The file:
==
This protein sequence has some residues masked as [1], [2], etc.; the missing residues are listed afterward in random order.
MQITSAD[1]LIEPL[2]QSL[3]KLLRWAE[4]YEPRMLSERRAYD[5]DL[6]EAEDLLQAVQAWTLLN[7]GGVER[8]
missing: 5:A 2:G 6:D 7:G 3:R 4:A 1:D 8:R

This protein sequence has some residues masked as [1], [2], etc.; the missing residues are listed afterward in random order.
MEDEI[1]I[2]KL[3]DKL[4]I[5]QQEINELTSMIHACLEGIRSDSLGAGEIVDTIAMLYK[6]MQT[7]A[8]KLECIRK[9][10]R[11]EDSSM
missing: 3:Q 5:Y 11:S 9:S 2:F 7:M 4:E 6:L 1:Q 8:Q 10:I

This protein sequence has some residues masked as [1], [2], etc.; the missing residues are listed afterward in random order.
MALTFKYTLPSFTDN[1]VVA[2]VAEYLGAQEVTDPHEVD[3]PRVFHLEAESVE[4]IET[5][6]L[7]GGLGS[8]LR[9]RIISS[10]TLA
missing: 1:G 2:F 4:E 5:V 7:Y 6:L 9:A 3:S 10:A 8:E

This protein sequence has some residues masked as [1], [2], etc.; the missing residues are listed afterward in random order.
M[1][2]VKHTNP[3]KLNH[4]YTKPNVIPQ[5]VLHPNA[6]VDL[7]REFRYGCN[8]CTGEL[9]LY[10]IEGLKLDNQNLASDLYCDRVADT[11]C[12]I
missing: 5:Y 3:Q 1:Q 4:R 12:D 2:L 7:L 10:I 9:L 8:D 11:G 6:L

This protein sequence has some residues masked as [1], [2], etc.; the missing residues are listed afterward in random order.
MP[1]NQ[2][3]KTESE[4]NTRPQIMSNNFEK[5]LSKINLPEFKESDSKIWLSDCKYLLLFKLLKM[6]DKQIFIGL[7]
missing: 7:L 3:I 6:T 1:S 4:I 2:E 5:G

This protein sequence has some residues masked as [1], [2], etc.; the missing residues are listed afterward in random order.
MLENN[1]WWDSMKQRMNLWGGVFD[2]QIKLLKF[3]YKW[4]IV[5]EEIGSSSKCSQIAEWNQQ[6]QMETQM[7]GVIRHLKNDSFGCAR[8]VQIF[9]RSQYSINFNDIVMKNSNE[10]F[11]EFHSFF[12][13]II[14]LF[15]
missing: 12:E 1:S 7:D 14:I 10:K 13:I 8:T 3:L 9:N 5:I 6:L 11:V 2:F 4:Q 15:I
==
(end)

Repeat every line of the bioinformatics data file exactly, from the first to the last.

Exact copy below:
This protein sequence has some residues masked as [1], [2], etc.; the missing residues are listed afterward in random order.
MQITSAD[1]LIEPL[2]QSL[3]KLLRWAE[4]YEPRMLSERRAYD[5]DL[6]EAEDLLQAVQAWTLLN[7]GGVER[8]
missing: 5:A 2:G 6:D 7:G 3:R 4:A 1:D 8:R

This protein sequence has some residues masked as [1], [2], etc.; the missing residues are listed afterward in random order.
MEDEI[1]I[2]KL[3]DKL[4]I[5]QQEINELTSMIHACLEGIRSDSLGAGEIVDTIAMLYK[6]MQT[7]A[8]KLECIRK[9][10]R[11]EDSSM
missing: 3:Q 5:Y 11:S 9:S 2:F 7:M 4:E 6:L 1:Q 8:Q 10:I

This protein sequence has some residues masked as [1], [2], etc.; the missing residues are listed afterward in random order.
MALTFKYTLPSFTDN[1]VVA[2]VAEYLGAQEVTDPHEVD[3]PRVFHLEAESVE[4]IET[5][6]L[7]GGLGS[8]LR[9]RIISS[10]TLA
missing: 1:G 2:F 4:E 5:V 7:Y 6:L 9:A 3:S 10:A 8:E

This protein sequence has some residues masked as [1], [2], etc.; the missing residues are listed afterward in random order.
M[1][2]VKHTNP[3]KLNH[4]YTKPNVIPQ[5]VLHPNA[6]VDL[7]REFRYGCN[8]CTGEL[9]LY[10]IEGLKLDNQNLASDLYCDRVADT[11]C[12]I
missing: 5:Y 3:Q 1:Q 4:R 12:D 2:L 7:L 10:I 9:L 8:D 11:G 6:L

This protein sequence has some residues masked as [1], [2], etc.; the missing residues are listed afterward in random order.
MP[1]NQ[2][3]KTESE[4]NTRPQIMSNNFEK[5]LSKINLPEFKESDSKIWLSDCKYLLLFKLLKM[6]DKQIFIGL[7]
missing: 7:L 3:I 6:T 1:S 4:I 2:E 5:G

This protein sequence has some residues masked as [1], [2], etc.; the missing residues are listed afterward in random order.
MLENN[1]WWDSMKQRMNLWGGVFD[2]QIKLLKF[3]YKW[4]IV[5]EEIGSSSKCSQIAEWNQQ[6]QMETQM[7]GVIRHLKNDSFGCAR[8]VQIF[9]RSQYSINFNDIVMKNSNE[10]F[11]EFHSFF[12][13]II[14]LF[15]
missing: 12:E 1:S 7:D 14:I 10:K 13:I 8:T 3:L 9:N 5:I 6:L 11:V 2:F 4:Q 15:I